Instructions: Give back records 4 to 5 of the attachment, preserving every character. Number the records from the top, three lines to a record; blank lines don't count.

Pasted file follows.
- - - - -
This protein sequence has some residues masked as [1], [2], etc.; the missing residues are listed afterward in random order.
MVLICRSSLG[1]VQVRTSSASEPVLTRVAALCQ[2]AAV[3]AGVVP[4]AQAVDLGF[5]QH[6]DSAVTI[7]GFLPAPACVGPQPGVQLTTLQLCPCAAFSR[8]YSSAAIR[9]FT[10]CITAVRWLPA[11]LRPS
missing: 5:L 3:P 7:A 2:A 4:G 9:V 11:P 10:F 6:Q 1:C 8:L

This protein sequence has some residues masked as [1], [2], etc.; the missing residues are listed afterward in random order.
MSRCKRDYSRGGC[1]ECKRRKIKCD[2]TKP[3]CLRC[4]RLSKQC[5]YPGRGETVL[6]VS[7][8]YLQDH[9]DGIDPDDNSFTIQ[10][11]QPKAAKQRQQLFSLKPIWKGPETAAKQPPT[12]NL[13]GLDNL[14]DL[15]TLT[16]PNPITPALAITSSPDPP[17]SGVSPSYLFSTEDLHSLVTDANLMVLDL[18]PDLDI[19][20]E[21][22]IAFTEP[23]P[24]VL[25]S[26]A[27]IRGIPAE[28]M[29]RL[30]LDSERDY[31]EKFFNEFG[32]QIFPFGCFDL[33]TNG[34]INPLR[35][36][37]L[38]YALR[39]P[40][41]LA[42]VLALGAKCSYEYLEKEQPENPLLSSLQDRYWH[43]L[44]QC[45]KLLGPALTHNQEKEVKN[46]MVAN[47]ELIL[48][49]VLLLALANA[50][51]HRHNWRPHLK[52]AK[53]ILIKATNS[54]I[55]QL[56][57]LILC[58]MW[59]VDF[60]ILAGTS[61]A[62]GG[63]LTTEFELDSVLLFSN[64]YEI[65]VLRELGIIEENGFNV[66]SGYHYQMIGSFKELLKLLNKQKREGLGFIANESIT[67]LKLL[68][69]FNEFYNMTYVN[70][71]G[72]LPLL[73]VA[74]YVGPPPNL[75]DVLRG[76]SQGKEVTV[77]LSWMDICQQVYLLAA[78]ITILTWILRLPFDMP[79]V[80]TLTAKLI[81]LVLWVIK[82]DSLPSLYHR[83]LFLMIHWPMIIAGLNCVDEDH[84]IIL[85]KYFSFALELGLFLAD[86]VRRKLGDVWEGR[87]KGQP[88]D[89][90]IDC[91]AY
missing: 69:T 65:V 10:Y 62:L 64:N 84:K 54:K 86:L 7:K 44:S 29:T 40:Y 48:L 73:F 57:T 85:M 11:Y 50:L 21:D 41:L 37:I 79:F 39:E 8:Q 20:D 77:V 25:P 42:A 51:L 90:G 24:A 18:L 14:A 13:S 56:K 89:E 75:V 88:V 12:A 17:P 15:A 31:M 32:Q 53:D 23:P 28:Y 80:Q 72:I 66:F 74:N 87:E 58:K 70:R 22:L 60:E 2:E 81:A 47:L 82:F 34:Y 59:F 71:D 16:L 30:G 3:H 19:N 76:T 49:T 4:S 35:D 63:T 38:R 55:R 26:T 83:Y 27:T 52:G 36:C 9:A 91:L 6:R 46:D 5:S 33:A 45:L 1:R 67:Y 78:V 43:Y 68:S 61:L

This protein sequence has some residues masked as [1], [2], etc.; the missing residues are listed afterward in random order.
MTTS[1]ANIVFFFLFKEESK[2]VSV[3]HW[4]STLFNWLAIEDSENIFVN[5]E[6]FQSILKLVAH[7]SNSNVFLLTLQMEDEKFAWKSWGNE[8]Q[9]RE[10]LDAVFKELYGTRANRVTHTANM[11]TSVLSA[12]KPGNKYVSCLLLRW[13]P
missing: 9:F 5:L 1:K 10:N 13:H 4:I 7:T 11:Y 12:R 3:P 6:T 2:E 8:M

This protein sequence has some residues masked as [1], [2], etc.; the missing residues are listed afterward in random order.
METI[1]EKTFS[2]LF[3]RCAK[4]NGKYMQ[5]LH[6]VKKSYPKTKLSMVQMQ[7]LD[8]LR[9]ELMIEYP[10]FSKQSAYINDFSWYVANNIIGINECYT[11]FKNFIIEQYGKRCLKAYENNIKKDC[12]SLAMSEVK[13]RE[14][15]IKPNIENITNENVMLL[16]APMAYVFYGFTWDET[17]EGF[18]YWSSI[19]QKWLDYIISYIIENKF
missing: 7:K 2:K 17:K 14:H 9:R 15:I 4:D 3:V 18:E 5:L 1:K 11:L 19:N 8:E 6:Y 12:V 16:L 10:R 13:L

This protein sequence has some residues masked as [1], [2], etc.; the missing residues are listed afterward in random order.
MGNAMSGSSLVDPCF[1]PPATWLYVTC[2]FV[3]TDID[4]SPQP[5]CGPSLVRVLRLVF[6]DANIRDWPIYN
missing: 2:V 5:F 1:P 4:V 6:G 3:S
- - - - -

This protein sequence has some residues masked as [1], [2], etc.; the missing residues are listed afterward in random order.
METI[1]EKTFS[2]LF[3]RCAK[4]NGKYMQ[5]LH[6]VKKSYPKTKLSMVQMQ[7]LD[8]LR[9]ELMIEYP[10]FSKQSAYINDFSWYVANNIIGINECYT[11]FKNFIIEQYGKRCLKAYENNIKKDC[12]SLAMSEVK[13]RE[14][15]IKPNIENITNENVMLL[16]APMAYVFYGFTWDET[17]EGF[18]YWSSI[19]QKWLDYIISYIIENKF
missing: 7:K 2:K 17:K 14:H 9:R 15:I 4:D 3:V 18:E 5:L 1:K 11:L 19:N 8:E 6:Y 12:V 16:L 10:R 13:L

This protein sequence has some residues masked as [1], [2], etc.; the missing residues are listed afterward in random order.
MGNAMSGSSLVDPCF[1]PPATWLYVTC[2]FV[3]TDID[4]SPQP[5]CGPSLVRVLRLVF[6]DANIRDWPIYN
missing: 2:V 5:F 1:P 4:V 6:G 3:S